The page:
Slum housing in Luton town centre is 'holding back revamp' says council

A blueprint to revamp Luton town centre faces two major challenges - a decrease in quality shops and a massive increase in slum housing - a meeting heard.

Wednesday, 23rd June 2021, 1:07 pm
Updated Wednesday, 23rd June 2021, 3:32 pm
John Street is an example of everything which has gone wrong, the borough council's overview and scrutiny board was told.
John Street is an example of everything which has gone wrong, the borough council's overview and scrutiny board was told.

John Street is an example of everything which has gone wrong, the borough council's overview and scrutiny board was told.

"If you create a demographic of people who live in the town centre they're poor and under privileged, with no money to spend," said Liberal Democrat Wigmore councillor Peter Chapman.

"It affects the whole ambience of the area. In Luton it's particularly severe."

The draft town centre master plan was presented to the board ahead of being considered by the local authority's executive and full council.

"We've worked on it for 20 months," said LBC corporate director Nicola Monk.

"There have been two formal public consultations and 1,700 online responses.

"The priorities are around economic diversity, and ensuring that the town centre is affordable and inviting, authentic and characterful, sustainable and accessible, and green and healthy.

"It picks up the debate around something looking clean, nice, tidy - which is what we want for the area."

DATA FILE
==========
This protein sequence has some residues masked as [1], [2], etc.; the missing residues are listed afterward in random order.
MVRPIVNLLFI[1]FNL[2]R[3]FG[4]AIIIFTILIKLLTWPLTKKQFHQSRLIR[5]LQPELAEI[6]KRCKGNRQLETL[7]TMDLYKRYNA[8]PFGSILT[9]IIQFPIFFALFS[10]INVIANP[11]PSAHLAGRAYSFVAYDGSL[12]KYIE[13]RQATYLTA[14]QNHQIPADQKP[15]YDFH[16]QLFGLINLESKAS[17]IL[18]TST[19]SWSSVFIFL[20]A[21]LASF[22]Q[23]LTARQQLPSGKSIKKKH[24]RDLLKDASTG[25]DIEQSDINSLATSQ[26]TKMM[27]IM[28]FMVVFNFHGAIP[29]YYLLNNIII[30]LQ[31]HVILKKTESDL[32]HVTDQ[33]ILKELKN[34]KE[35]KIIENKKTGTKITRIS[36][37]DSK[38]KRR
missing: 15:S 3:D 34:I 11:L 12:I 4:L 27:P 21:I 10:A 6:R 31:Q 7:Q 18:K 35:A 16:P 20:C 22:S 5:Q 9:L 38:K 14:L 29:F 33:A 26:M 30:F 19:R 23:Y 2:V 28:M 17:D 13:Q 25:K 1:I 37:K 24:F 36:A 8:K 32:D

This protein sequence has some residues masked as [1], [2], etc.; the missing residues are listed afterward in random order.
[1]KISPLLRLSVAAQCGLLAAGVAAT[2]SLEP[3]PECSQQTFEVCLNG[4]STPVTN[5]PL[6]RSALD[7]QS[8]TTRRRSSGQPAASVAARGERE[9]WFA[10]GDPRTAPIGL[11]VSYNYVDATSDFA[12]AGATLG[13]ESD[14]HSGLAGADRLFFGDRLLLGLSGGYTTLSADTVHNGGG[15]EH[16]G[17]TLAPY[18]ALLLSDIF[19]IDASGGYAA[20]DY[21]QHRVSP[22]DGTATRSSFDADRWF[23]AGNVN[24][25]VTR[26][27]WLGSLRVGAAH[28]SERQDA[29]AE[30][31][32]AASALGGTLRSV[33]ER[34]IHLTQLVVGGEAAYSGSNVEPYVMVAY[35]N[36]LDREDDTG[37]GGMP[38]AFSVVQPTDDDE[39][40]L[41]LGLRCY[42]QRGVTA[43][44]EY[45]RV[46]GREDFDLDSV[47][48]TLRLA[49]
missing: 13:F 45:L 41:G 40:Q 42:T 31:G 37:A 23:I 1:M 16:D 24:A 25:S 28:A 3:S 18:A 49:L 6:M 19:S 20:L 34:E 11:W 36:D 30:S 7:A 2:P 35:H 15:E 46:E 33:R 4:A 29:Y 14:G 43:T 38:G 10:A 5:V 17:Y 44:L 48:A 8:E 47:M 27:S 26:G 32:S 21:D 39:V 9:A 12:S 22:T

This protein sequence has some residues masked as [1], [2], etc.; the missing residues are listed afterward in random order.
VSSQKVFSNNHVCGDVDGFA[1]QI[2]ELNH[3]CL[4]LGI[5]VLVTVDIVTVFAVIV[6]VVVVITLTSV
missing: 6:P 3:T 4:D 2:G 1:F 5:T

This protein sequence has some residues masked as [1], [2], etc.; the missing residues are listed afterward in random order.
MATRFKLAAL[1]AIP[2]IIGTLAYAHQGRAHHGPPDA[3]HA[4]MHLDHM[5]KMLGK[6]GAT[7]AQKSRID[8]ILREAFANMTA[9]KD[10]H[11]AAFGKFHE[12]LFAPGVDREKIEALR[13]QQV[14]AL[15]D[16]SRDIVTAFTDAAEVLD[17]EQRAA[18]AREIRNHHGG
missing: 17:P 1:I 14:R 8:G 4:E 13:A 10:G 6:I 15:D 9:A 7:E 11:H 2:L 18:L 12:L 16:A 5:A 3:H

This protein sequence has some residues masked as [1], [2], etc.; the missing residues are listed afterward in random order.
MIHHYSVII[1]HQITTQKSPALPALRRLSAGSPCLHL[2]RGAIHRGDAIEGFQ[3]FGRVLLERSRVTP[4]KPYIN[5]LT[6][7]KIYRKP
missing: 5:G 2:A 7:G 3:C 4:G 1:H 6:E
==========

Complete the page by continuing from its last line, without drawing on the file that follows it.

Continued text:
Other possibilities are introducing a range of different activities, she explained.

The board was previously told on the eve of the pandemic that the town centre needed to be a priority, while a bigger piece of work around reimagining the town centre was already underway.

"The two major issues in the town centre causing the problem are the decrease in any quality retail offering and the massive increase in slum accommodation, such as converted office blocks," warned councillor Chapman.

"Other local authorities have encouraged small shops to come in almost subsidised and take up units. The challenge is how we get to that vision.

"I really hope the football club project comes off because it could bring thousands into the town centre on a regular basis."

Liberal Democrat Stopsley councillor David Wynn said: "Overall the work being done is excellent, although the faith of my local residents in it happening is pretty low.

"The report is very encouraging if it all goes ahead."

Ms Monk replied: "This is a long-term vision for the town centre setting out a 20- to 30-year plan.

"It's not going to happen overnight. There are green shoots coming through which will stimulate some of this development.

"There will be some investment in the railway station in the fullness of time around access to the platforms.

"We've seen the Hat District develop. We've put a bid into the government's levelling up fund essentially to regenerate Bute Street car park into a better gateway for the town centre with a mixed use development.

"This will include residential, commercial and some community Arts space," she added.

"We've got the Power Court development which will be back into the planning cycle soon, which could stimulate that area of the town.

"There's also the work within the plan which links through to George Street and to the University of Bedfordshire, and potential future plans for the eastern end of The Mall to be developed.

"It's so we have a reimagined town centre which isn't just dominated by retail, but is mixed use with leisure, a good residential offer, as well as other opportunities and some shops."

The board agreed to recommend to the executive and full council to formally adopt the town centre master plan.